Fuchsia Dunlop, who has written extensively of China and Chinese food, has joked that she’s eaten “far too much meat from endangered species.” But despite any transgressions she’s committed at the dinner table, Dunlop has raised some interesting, difficult questions about the immediate condemnation that people respond with to reports of endangered animals being poached, trafficked and eaten. Writing about China’s hunger for bear paw in 2009, which she has never encountered in her travels, Dunlop says that she would turn it down, should it be presented to her—but it’s not quite as simple as saying now.

“And yet I can’t help wondering if eating such things, gross and unconscionable though it may be, is any worse than driving a car, travelling by plane, using consumer goods whose manufacture and disposal causes catastrophic pollution, or eating a lot of factory-farmed meat,” she continues. “It’s much easier to make a moral point by refusing bear’s paw (particularly if it’s not part of your own culture) than it is to address seriously the impact of our consumerist lifestyles on the planet and its biodiversity, isn’t it?”

Food has intersected with French presidential identity politics in the years since Mitterrand’s death, as is to be expected in a country where food and identity are so intertwined. Charles de Gaulle once famously quipped, “How can anyone govern a nation that has 246 different kinds of cheese?” There was Freedom Fries in the Chirac years, hot dogs and burgers with the Bush family in the Sarkozy years. But no mythic meals of ortolan.

Despite the now actively enforced law against capturing and selling the birds, the culinary promise of ortolan still persists, despite the now actively enforced law against capturing and selling the birds. Around 30,000 birds are trapped in southwest France every year—although some conservation groups say the number is closer to 100,000. In an AFP story from last year, Jean-Roland Barrère, president of the Landes Federation of Hunters, suggested his own plan for slowly limiting the hunt—just let the old men who take part in the tradition die off.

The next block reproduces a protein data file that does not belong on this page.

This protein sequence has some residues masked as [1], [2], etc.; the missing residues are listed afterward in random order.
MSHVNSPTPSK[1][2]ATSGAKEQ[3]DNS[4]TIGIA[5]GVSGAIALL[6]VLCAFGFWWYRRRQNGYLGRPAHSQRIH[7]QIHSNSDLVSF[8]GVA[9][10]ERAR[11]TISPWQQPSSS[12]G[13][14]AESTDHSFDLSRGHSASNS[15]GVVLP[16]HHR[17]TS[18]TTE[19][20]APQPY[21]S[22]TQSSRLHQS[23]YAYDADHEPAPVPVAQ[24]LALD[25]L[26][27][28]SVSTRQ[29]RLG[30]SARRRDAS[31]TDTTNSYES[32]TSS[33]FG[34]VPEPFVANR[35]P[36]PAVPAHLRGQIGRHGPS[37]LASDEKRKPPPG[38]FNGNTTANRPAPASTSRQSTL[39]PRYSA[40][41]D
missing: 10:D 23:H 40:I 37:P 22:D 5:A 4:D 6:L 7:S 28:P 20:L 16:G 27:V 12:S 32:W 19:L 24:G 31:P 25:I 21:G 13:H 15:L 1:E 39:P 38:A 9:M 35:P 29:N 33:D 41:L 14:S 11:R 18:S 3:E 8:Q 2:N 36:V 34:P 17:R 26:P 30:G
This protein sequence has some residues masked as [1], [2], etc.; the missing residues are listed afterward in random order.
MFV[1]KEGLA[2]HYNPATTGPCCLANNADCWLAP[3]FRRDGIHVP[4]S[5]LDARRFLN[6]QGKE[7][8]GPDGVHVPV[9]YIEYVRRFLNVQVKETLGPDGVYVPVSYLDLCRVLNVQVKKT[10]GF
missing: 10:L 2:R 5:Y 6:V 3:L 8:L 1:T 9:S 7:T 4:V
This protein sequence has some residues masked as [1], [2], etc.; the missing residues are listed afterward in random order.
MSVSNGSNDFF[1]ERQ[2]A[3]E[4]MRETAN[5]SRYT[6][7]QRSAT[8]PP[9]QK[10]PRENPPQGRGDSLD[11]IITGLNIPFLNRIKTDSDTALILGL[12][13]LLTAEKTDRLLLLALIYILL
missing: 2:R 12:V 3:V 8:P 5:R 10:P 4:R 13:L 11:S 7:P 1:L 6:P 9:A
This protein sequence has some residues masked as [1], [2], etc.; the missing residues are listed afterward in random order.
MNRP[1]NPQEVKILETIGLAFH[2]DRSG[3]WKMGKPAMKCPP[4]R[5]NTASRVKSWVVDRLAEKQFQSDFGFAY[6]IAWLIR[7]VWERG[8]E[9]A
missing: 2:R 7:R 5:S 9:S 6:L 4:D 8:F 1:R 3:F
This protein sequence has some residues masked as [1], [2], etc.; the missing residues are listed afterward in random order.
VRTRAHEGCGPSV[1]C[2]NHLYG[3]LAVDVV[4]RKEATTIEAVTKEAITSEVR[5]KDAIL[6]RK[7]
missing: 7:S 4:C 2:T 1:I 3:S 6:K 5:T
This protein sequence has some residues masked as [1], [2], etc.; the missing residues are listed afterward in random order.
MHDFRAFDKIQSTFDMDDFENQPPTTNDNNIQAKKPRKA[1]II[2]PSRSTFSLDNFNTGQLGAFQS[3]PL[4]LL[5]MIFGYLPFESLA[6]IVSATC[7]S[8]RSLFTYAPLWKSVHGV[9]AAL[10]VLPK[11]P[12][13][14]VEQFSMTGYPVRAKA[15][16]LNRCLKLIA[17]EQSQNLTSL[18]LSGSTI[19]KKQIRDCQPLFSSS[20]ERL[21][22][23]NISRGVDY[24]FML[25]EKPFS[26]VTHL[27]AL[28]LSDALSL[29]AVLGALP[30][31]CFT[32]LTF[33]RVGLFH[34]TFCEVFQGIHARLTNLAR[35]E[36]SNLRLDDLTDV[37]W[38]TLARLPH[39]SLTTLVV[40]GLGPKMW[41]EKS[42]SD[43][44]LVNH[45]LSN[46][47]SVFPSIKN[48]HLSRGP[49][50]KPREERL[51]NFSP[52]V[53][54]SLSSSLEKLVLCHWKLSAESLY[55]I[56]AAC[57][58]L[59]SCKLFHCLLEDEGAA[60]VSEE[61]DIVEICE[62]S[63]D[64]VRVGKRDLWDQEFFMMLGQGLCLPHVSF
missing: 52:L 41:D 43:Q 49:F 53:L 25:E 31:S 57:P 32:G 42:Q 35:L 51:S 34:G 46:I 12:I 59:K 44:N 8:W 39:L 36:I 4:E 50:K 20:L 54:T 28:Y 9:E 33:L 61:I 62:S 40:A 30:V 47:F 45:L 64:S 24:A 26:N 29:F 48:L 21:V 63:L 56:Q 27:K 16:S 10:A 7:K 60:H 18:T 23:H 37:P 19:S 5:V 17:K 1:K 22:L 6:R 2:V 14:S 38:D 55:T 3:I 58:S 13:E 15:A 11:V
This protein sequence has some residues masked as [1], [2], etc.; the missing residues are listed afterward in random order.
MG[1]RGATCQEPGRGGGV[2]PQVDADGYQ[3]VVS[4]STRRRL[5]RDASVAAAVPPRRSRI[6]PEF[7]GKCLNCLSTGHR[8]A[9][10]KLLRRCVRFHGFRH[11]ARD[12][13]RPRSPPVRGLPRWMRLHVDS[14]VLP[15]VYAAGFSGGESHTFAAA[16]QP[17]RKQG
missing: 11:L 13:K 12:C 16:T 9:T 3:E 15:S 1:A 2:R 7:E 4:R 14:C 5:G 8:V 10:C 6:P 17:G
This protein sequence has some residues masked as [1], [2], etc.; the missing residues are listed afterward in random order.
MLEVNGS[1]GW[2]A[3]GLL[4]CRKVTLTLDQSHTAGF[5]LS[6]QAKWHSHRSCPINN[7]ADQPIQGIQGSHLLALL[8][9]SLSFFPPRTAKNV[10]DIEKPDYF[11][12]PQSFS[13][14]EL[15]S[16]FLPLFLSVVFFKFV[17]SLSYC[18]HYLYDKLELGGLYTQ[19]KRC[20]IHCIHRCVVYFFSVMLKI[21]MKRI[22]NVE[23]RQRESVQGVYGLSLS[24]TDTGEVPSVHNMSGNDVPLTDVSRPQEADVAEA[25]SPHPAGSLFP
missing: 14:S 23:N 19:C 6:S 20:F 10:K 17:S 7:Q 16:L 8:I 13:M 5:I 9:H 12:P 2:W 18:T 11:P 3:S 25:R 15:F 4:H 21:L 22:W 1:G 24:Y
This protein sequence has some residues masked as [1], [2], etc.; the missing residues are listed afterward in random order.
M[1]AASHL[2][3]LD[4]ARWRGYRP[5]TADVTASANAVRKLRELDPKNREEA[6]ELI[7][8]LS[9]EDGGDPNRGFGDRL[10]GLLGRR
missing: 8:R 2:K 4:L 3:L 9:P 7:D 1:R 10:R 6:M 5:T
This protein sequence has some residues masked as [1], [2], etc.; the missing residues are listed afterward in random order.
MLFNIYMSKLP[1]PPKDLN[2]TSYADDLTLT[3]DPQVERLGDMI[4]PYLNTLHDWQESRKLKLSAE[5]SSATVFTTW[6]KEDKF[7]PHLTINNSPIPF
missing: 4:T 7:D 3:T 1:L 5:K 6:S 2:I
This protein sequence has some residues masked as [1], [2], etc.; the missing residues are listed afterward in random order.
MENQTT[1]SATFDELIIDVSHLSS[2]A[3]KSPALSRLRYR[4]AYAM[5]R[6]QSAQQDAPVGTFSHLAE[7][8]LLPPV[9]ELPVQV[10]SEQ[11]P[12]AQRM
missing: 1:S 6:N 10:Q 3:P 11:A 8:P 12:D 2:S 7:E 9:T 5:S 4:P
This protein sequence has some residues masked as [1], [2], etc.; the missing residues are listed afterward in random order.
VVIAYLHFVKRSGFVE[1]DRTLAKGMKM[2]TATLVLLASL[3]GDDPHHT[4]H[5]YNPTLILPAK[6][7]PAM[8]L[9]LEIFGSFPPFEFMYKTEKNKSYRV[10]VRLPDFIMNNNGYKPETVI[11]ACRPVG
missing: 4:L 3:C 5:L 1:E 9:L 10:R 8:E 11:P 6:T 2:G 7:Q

“That is, as the hunters pass on, the role of hunter disappears, and little by little the practice dies out,” he said. But will the appetite for the soul of France die out too?

This is the place where many wonderful animal-pictures coming from:

Our annual garage sale is happening May 31 – June 1 at the Cowichan Exhibition Grounds from 8:30 AM to 3PM. We are now accepting any quality used items until May 17th. All proceeds from this sale stay in the Cowichan Valley to help our homeless animals.
7550 Bell-McKinnon Road
Duncan, B.C.  V9L 6B1
Phone:  250-746-4646   Fax:  746-4633







Food stamp recipients should make healthy nutrition choices, Delaware lawmakers say

Food stamp recipients should make healthy nutrition choices, Delaware lawmakers say

Tuesday, April 29, 2014 by: J. D. Heyes
Tags: food stamp recipients, healthy choices, DelawareApplesCoatedwithChemicals042514

Food stamp recipients should make healthy nutrition choices, Delaware lawmakers say
by J. D. Heyes

Some lawmakers in Delaware believe that residents who receive state and federal food assistance should be required to make healthier food choices, to provide a better return on the taxpayers’ investment.

One such lawmaker, Republican Tim Dukes of Laurel, is so convinced of it that he has recently sponsored new legislation requiring it.

“This problem, food stamps, SNAP is supplemental nutrition, and that’s what we’re focusing on. We want to see people purchasing nutritional food,” said Dukes.

Right now, there are few requirements for federal and state food stamp recipients to buy less of the most questionable foods, in terms of health: sugary or salty snacks, desert items, sugary soft drinks, energy drinks and high-calorie foods, all of which have been proven to lead to heart disease, diabetes, high blood pressure and other costly health problems.

Dukes told local media that his bill does not in any way reduce the amount of benefits or the amount of food that can be purchased by the state’s “most vulnerable citizens.” However, he said, “I just believe it is ludicrous to have a government nutrition program that subsidizes poor nutritional habits.”

In addition, his legislation would direct the Delaware Health and Social Services Department to seek a waiver from the U.S. Department of Agriculture, which oversees federal food stamp and assistance programs, in order to be able to implement the revisions.